A few words on rewriting and migrating systems, based on experience. This is because the painful rejuvination of Delicious under Avos is very much at the front of my mind right now — I’m both a user caught in the backwash, and also an industry professional who’s dealt with these things before. While Chad and Steve’s best known experience is building something new (i.e. YouTube) my experience is more with taking first-generation systems and transforming them into next-generation systems (the parallel with Delicious).
There are a few pertinent lessons:
- Roll out slowly
- Let systems co-exist
- Always have a rollback plan
1. Roll out slowly
I’ve written before about the almost-inevitable pain of big bang launches, following Telegraph.co.uk’s update in 2007. Those lessons are true still. The only way to avoid that pain while still having a big bang launch is with a vast amount of additional resources (cost and time), which are rarely worth the value of what you’re gaining.
An approach with more likely success is to roll out piecemeal, replacing one user feature, or one system component, at a time. This is not sexy for engineers, who typically want greenfield projects and new technology, but nor is it sexy working 18 hour days to fix a torrent of bugs under a hail of angry user feedback.
This approach means breaking up the system into discrete components and replacing those. If the system doesn’t have such discrete components then the first job is to create them, going through the code and making logical fences. No this isn’t sexy, but let’s repeat: neither is working 18 hour days.
2. Let systems co-exist
It’s a computer science joke that every known software problem can be solved by adding an extra layer of indirection. However, sometimes that’s also a practical solution. This allows you to build an old and a new system side by side, and funnel specific users/activity/processes/etc to either one. As you build up the capabilities of the new system you can funnel more and more activity to it.
Two architecture cast studies:
In the first (Architecture 1, above) we needed to replace a proprietary application server with one over which we had much more control. Critically, the new application server needed to be able to execute the same scripts, of which there were thousands.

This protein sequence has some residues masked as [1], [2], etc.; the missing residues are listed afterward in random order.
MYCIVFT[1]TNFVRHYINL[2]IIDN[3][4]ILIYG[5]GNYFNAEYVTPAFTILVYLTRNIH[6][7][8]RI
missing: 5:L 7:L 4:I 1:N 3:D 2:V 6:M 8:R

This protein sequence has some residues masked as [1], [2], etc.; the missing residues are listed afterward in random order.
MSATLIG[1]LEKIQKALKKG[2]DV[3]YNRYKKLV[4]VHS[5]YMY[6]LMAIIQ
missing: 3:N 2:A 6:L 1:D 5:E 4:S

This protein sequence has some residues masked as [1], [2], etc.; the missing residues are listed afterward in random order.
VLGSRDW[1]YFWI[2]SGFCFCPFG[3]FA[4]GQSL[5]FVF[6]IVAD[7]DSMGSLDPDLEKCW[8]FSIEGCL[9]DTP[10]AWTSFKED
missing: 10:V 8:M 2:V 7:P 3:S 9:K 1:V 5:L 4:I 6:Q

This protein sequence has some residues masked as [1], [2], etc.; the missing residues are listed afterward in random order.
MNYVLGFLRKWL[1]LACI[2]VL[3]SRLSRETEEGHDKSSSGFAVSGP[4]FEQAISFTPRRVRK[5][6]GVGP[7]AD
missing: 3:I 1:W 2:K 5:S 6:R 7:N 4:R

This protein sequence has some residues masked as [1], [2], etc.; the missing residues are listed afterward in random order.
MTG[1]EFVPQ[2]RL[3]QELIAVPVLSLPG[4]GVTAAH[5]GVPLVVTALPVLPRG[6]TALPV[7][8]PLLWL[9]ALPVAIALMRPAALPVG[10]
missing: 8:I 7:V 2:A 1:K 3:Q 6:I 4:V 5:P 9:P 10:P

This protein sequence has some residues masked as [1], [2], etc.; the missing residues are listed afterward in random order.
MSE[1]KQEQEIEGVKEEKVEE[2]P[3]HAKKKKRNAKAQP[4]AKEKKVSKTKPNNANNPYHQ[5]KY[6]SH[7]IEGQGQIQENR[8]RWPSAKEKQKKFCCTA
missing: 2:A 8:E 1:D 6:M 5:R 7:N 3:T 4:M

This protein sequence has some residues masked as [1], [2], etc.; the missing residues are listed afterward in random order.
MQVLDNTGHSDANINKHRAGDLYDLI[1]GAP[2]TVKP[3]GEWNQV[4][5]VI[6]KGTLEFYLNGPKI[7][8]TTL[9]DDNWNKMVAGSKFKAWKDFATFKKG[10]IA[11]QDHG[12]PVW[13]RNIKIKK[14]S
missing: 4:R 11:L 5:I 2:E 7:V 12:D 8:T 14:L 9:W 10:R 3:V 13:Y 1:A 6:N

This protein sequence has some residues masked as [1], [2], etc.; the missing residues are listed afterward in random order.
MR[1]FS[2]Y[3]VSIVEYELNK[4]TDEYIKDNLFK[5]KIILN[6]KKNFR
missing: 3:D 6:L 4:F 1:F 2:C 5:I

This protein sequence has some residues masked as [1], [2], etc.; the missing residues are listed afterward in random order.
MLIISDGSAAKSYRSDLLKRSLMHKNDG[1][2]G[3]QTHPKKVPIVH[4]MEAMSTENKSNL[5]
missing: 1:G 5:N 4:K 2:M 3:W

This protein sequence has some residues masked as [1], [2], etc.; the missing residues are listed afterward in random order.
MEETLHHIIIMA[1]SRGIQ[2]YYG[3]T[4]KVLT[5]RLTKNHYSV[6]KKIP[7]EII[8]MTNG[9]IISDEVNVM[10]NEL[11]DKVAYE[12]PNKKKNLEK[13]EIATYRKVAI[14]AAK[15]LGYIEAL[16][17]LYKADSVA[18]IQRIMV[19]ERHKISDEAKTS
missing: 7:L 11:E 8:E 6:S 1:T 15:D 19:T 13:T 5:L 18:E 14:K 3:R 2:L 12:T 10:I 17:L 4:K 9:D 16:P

Our first-release replacement app server had only the most basic capability, and so could only execute a tiny fraction of the scripts. So we put in a layer of indirection which filtered requests to either the old or the new server. As we enhanced the capability of the of new application server we filtered more and more requests to it, until we were finally able to switch off the old one.
In the second (Architecture 2) we needed to migrate our user data to a new, more flexible database (MongoDB), despite some of the application code being rather old and tied closely to the legacy database. The solution was to introduce an internal API, ensure all code used that API instead of direct database access, and then add the new database under that. The two systems co-existed for a long time as their capabilities were brought together and tested for consistency.
3. Always have a rollback plan
Once we have a step-by-step approach to moving from one system to another we have to recognise that some steps may not work flawlessly. In this case we have to be able to switch back, because fixing a problem in situ may take too long. This is something that can be built into the indirection layer’s config system, or into the release mechanism (allowing easy rereleaes of the previous version), or be switchable in the application’s own config (see Flickr’s approach as one example).
It’s still difficult
None of this is easy, of course, but it’s the kind of thing were the effort is in the up-front planning and the initial (possibly time-consuming) prep to tidy up the old system, all for the sake of a smoother rollout. Launches are exciting, but they can be exciting in the intended way at the same time as going boringly to plan.
Meanwhile the folks at Delicious are slowly restoring many lost features, and I wish them well, because we’ll all win if they do.